The Common Good
September-October 1999

Do Something Pretty

by Julie Polter | September-October 1999

Quirky, intelligent music from Belle and Sebastian.

Emerging from the Glasgow indie-pop scene, the Scottish band Belle and Sebastian has developed a growing and fervent international following for its gently idiosyncratic music. Tigermilk, Belle and Sebastian’s just re-released first album, shows them at their start.

The album’s opening track, "The State I Am In"—with its catchy, beautiful arrangement and quirky, intelligent lyrics—is in many ways emblematic of the band’s entire body of work. Lead vocalist Stuart Murdoch solemnly sings the first verse over quiet acoustic guitar strums, before the song gathers speed and layers. Chiming electric guitar chords, swells of Hammond organ, and bits of harmony carry the listener along as Murdoch spins out an odd and yearning confessional: "I gave myself to God, there was a pregnant pause before he said okay."

Tigermilk

contains several such left field pop tunes. Often boppy, sometimes sweet, it is saved from being cloying by the dry wit of the lyrics and the intriguing textures created by not just guitars, drums, and keyboards, but also cello, trumpet, and flute. It’s a fine album that’s gone largely unheard. Only 1,000 copies of Tigermilk, all on vinyl, were pressed in 1996, when it was first released as a project of a music business course at Glasgow’s Stow College. (To my eternal gratitude, two years ago a friend in Scotland introduced me to Belle and Sebastian with a copy of Tigermilk taped off a friend’s original. Such informal sharing, as well as for-profit bootlegging, finally spurred this summer’s re-release.)

Since recording Tigermilk, Belle and Sebastian has solidified its eight-person line-up and released two additional albums (If You’re Feeling Sinister and The Boy With the Arab Strap) and four EPs (the latter are only available as imports in the United States). Stuart Murdoch is the main songwriter, although Stevie Jackson, Isobel Campbell, and Stuart David contributed songs to the last album and some of the singles, and several of the band members have separate recording projects of their own or play in other groups.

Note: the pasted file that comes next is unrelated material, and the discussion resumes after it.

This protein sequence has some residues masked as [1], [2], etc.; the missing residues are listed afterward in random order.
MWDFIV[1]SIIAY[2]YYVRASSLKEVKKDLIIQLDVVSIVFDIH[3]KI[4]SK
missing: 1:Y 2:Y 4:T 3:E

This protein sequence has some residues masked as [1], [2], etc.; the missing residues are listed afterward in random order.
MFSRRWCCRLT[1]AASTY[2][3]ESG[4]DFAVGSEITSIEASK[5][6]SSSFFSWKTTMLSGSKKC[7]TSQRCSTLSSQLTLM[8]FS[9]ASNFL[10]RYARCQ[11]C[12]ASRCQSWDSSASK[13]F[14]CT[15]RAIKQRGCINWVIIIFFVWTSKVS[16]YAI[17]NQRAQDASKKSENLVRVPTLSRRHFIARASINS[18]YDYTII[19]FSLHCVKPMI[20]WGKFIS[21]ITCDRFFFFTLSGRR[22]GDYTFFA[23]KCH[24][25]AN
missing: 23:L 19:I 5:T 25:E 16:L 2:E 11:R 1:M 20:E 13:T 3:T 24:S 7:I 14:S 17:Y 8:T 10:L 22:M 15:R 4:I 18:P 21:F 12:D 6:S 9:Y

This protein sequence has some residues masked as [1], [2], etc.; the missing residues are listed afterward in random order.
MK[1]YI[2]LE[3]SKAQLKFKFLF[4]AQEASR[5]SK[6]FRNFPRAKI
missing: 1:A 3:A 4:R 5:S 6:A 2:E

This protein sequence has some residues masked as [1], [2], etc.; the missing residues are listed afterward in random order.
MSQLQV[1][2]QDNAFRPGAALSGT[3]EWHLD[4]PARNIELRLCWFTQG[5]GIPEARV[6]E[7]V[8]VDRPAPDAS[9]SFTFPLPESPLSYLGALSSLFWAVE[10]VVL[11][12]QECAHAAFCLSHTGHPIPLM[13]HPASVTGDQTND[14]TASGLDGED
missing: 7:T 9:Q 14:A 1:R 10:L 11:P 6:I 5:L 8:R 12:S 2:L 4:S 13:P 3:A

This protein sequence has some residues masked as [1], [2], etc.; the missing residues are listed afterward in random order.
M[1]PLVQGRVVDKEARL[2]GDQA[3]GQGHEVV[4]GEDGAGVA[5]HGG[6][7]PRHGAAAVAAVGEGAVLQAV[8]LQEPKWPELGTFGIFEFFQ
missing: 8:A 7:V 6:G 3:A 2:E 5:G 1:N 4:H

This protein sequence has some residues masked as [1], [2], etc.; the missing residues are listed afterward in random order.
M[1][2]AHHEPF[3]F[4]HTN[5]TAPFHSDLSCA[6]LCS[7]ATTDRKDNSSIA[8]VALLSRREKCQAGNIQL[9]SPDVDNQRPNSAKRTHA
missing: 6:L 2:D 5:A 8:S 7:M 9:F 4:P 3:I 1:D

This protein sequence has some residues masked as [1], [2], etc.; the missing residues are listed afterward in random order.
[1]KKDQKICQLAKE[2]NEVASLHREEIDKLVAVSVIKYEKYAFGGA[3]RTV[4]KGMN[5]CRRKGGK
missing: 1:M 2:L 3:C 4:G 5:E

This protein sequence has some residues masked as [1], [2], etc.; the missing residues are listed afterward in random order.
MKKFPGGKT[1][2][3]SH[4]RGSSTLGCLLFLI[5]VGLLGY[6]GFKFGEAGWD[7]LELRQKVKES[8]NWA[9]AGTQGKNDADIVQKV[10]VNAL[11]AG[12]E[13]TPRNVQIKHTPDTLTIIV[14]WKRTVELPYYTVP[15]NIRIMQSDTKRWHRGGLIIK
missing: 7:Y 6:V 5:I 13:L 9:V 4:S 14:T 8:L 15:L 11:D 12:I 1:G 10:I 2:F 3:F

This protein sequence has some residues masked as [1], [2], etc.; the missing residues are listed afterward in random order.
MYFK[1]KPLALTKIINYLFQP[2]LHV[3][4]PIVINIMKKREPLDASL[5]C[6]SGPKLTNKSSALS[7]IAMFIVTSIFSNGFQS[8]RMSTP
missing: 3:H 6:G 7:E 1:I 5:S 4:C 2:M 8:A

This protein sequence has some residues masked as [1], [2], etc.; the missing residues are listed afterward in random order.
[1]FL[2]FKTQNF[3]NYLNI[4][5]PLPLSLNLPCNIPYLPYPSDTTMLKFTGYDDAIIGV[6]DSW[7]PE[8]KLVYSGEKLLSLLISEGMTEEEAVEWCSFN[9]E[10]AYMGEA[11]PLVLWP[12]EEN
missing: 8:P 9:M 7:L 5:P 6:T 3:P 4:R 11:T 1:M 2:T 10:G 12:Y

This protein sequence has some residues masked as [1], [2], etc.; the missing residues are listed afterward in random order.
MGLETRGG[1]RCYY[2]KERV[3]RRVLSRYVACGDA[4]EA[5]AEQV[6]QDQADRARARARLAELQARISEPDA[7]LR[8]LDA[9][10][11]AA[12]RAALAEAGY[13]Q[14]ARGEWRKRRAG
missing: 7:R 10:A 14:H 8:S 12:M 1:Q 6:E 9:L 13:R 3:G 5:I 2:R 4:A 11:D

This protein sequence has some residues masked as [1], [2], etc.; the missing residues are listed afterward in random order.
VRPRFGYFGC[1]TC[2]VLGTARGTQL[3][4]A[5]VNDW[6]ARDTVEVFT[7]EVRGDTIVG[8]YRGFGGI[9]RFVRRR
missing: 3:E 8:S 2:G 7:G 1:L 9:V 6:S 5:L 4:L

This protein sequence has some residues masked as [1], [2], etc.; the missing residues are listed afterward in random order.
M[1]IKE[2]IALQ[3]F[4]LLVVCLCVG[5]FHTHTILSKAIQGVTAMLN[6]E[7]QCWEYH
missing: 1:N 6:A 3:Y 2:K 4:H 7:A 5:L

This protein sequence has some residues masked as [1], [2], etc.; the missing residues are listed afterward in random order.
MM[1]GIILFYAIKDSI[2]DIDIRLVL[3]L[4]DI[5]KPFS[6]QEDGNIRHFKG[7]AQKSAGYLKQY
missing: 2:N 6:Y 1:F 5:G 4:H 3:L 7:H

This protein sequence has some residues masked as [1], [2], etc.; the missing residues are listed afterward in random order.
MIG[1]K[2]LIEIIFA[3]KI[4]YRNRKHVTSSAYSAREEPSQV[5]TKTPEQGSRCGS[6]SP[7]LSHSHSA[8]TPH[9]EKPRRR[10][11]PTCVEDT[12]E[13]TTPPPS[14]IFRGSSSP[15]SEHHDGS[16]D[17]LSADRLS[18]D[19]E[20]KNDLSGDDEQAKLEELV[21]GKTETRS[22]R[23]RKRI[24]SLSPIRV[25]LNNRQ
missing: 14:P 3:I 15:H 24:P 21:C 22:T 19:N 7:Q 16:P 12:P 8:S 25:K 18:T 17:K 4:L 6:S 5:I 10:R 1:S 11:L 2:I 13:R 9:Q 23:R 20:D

The tunes on Tigermilk are deeply informed by musical forebears that range from the Velvet Underground to ‘60s soul artists, with a touch of art rock, folk, and Donovan. But the songs are not mere exercises in nostalgia. At first hearing, the music is both oddly familiar and quite unique. The indie-pop philosophy eschews over-production and polish, so between that and the fact that it was recorded in three days, the overall tone of the album is refreshingly immediate. Although the pitch of the vocals is occasionally "approximate," the members of Belle and Sebastian do in fact know how to play their instruments (and often two or three others) very well, thank you.

Whether describing the tortured days of a high-school misfit or the romantic longings of a middle-aged woman alone with her television and fantasies of the men she "left for intrigue," Murdoch expresses an underlying compassion for the lonely and left out that tempers a typically Scottish sardonic edge. The reverse is also true, resulting in lyrics and music that are ironic without being cynical, flippant without being nasty, sincere without being over-earnest or patronizing. So lines like "A family’s like a loaded gun/You point it in the wrong direction someone’s going to get killed" exist on the same album with a bouncy song about an underage crush, and it all works.

Tigermilk

is not "Christian" music. But the occasional lines like "Do something pretty while you canà reading the Gospel to yourself is fine" are a bonus to those of us who try to follow Jesus but don’t care for most officially Christian pop music. In songs like "The State I Am In," Murdoch sings as eloquently about spiritual longing as he does about the physical versions. Perhaps this comes from his personal experience of faith or doubt, or maybe he is just observant during his day job as caretaker (and choir member) of a Glasgow church. No matter; like a good short story, or the right psalm at a hard time, some songs on Tigermilk give me glimpses of another’s life in a way that help me understand or survive my own. They also amuse me. Both are gifts I count as holy.

JULIE POLTER is associate editor of

Sojourners.

Tigermilk. Belle and Sebastian. Matador, 1999.

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